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No one should ever have to worry about whether or not they will survive childbirth. Unfortunately, this is a reality that many pregnant people face.

Pregnant people in the United States are more likely to die from childbirth or pregnancy-related causes compared to pregnant people in other high-income countries. When we begin to compare the rate of pregnancy-related deaths between racial groups, the image worsens. A black person is 3-4 times more likely than a white person to die as a result of childbirth-related causes. An individual’s socioeconomic status or education level does not help reduce this disparity. Instead, this disparity is primarily driven by sexism and racism. These stark differences in the rates of pregnancy-related mortality are an injustice.

Members of the federal government have taken notice of the United States’ high pregnancy-related mortality rate and filled bills to specifically address racial disparities. In 2018, New York City established a 5 year initiative to reduce pregnancy-related deaths and life-threatening complications among women of color.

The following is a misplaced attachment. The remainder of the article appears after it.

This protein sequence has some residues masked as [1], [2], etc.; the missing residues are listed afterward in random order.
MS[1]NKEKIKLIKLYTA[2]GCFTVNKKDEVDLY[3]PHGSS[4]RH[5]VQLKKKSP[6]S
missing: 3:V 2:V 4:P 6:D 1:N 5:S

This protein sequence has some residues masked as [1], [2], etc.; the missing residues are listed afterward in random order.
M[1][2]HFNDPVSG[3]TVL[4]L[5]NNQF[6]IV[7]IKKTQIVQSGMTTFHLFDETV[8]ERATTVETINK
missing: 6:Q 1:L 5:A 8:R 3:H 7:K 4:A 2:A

Massachusetts took its first step in 1997 towards broadly improving pregnancy-related outcomes and preventing maternal mortality with the creation of the Maternal Mortality and Morbidity Initiative. After more than two decades, it is time we go further today and address the racial disparities in pregnancy-related mortality.

How We Fight Back

An Act to Reduce Racial Disparities in Maternal Health (S.1334, H.1949) would create a Commission that would make recommendations to the Governor and Legislature to address this injustice. The Commission would consist of experts in the field of maternal health, elected officials, members of racial justice organizations, healthcare providers, those who have lost an immediate family member to maternal death, and others.